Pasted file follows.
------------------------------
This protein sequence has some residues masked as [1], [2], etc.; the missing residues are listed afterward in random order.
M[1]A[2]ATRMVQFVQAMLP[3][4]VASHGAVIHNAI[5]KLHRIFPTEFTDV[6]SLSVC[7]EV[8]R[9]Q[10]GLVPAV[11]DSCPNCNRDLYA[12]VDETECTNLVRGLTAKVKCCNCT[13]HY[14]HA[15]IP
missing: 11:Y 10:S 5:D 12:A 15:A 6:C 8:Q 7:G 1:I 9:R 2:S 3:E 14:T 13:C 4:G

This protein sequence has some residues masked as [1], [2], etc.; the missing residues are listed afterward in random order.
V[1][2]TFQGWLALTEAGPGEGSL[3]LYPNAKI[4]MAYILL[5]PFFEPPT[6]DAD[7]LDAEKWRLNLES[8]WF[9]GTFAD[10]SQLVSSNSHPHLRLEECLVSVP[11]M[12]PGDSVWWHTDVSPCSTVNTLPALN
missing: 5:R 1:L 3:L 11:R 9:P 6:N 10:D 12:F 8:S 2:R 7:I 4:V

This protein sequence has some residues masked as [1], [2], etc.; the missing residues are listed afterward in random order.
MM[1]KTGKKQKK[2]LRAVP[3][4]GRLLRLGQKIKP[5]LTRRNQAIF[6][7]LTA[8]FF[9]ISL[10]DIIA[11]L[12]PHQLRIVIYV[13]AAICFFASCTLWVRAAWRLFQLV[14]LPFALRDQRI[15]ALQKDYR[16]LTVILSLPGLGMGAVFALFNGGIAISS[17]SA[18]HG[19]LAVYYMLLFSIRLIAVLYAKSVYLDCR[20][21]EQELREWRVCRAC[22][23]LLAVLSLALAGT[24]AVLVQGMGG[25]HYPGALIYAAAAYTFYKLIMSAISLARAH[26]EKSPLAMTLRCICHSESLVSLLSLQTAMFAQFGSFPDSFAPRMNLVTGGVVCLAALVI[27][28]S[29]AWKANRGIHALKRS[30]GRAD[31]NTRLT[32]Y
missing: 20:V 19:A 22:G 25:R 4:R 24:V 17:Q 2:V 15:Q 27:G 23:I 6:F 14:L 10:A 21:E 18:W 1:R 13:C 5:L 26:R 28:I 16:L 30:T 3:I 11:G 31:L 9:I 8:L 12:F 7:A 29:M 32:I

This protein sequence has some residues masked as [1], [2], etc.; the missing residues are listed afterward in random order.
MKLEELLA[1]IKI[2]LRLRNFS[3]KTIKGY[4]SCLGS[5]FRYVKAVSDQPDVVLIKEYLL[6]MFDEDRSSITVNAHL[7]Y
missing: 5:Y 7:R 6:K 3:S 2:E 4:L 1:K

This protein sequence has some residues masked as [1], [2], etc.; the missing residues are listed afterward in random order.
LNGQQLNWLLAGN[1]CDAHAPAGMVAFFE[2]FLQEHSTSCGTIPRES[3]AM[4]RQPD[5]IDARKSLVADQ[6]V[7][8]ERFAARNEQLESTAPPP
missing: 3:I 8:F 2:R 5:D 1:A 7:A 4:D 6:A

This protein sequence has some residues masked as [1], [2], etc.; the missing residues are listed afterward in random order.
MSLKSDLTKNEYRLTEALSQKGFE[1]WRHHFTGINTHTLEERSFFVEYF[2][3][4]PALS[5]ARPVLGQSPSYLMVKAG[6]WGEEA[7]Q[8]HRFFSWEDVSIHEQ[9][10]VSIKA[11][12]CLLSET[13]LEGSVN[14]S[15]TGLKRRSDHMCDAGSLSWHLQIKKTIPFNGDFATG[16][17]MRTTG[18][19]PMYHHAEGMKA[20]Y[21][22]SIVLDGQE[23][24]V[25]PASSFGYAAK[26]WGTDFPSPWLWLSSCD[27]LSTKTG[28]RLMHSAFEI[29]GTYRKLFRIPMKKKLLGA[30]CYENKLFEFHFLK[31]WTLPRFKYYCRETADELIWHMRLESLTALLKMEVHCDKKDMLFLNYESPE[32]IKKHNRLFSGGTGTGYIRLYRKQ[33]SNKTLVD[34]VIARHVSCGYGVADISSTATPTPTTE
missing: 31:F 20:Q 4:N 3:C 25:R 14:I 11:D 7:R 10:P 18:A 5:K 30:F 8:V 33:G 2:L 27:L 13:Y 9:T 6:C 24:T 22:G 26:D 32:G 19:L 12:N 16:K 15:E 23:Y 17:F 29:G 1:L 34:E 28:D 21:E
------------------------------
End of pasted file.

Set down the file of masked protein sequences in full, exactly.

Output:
This protein sequence has some residues masked as [1], [2], etc.; the missing residues are listed afterward in random order.
M[1]A[2]ATRMVQFVQAMLP[3][4]VASHGAVIHNAI[5]KLHRIFPTEFTDV[6]SLSVC[7]EV[8]R[9]Q[10]GLVPAV[11]DSCPNCNRDLYA[12]VDETECTNLVRGLTAKVKCCNCT[13]HY[14]HA[15]IP
missing: 11:Y 10:S 5:D 12:A 15:A 6:C 8:Q 7:G 1:I 9:R 2:S 3:E 14:T 13:C 4:G

This protein sequence has some residues masked as [1], [2], etc.; the missing residues are listed afterward in random order.
V[1][2]TFQGWLALTEAGPGEGSL[3]LYPNAKI[4]MAYILL[5]PFFEPPT[6]DAD[7]LDAEKWRLNLES[8]WF[9]GTFAD[10]SQLVSSNSHPHLRLEECLVSVP[11]M[12]PGDSVWWHTDVSPCSTVNTLPALN
missing: 5:R 1:L 3:L 11:R 9:P 6:N 10:D 12:F 8:S 2:R 7:I 4:V

This protein sequence has some residues masked as [1], [2], etc.; the missing residues are listed afterward in random order.
MM[1]KTGKKQKK[2]LRAVP[3][4]GRLLRLGQKIKP[5]LTRRNQAIF[6][7]LTA[8]FF[9]ISL[10]DIIA[11]L[12]PHQLRIVIYV[13]AAICFFASCTLWVRAAWRLFQLV[14]LPFALRDQRI[15]ALQKDYR[16]LTVILSLPGLGMGAVFALFNGGIAISS[17]SA[18]HG[19]LAVYYMLLFSIRLIAVLYAKSVYLDCR[20][21]EQELREWRVCRAC[22][23]LLAVLSLALAGT[24]AVLVQGMGG[25]HYPGALIYAAAAYTFYKLIMSAISLARAH[26]EKSPLAMTLRCICHSESLVSLLSLQTAMFAQFGSFPDSFAPRMNLVTGGVVCLAALVI[27][28]S[29]AWKANRGIHALKRS[30]GRAD[31]NTRLT[32]Y
missing: 20:V 19:A 22:G 25:R 4:R 24:V 17:Q 2:V 15:Q 27:G 23:I 6:F 14:L 10:A 21:E 18:W 1:R 13:C 5:L 26:R 28:I 16:L 30:T 3:I 11:G 31:L 9:I 8:L 12:F 7:A 29:M 32:I

This protein sequence has some residues masked as [1], [2], etc.; the missing residues are listed afterward in random order.
MKLEELLA[1]IKI[2]LRLRNFS[3]KTIKGY[4]SCLGS[5]FRYVKAVSDQPDVVLIKEYLL[6]MFDEDRSSITVNAHL[7]Y
missing: 5:Y 7:R 6:K 3:S 2:E 4:L 1:K

This protein sequence has some residues masked as [1], [2], etc.; the missing residues are listed afterward in random order.
LNGQQLNWLLAGN[1]CDAHAPAGMVAFFE[2]FLQEHSTSCGTIPRES[3]AM[4]RQPD[5]IDARKSLVADQ[6]V[7][8]ERFAARNEQLESTAPPP
missing: 3:I 8:F 2:R 5:D 1:A 7:A 4:D 6:A

This protein sequence has some residues masked as [1], [2], etc.; the missing residues are listed afterward in random order.
MSLKSDLTKNEYRLTEALSQKGFE[1]WRHHFTGINTHTLEERSFFVEYF[2][3][4]PALS[5]ARPVLGQSPSYLMVKAG[6]WGEEA[7]Q[8]HRFFSWEDVSIHEQ[9][10]VSIKA[11][12]CLLSET[13]LEGSVN[14]S[15]TGLKRRSDHMCDAGSLSWHLQIKKTIPFNGDFATG[16][17]MRTTG[18][19]PMYHHAEGMKA[20]Y[21][22]SIVLDGQE[23][24]V[25]PASSFGYAAK[26]WGTDFPSPWLWLSSCD[27]LSTKTG[28]RLMHSAFEI[29]GTYRKLFRIPMKKKLLGA[30]CYENKLFEFHFLK[31]WTLPRFKYYCRETADELIWHMRLESLTALLKMEVHCDKKDMLFLNYESPE[32]IKKHNRLFSGGTGTGYIRLYRKQ[33]SNKTLVD[34]VIARHVSCGYGVADISSTATPTPTTE
missing: 31:F 20:Q 4:N 3:C 25:R 14:I 11:D 7:R 10:P 18:A 5:K 30:F 8:V 33:G 2:L 27:L 13:Y 9:T 6:C 24:T 22:G 26:D 32:G 19:L 12:N 16:K 15:E 23:Y 17:F 29:G 1:L 34:E 28:D 21:E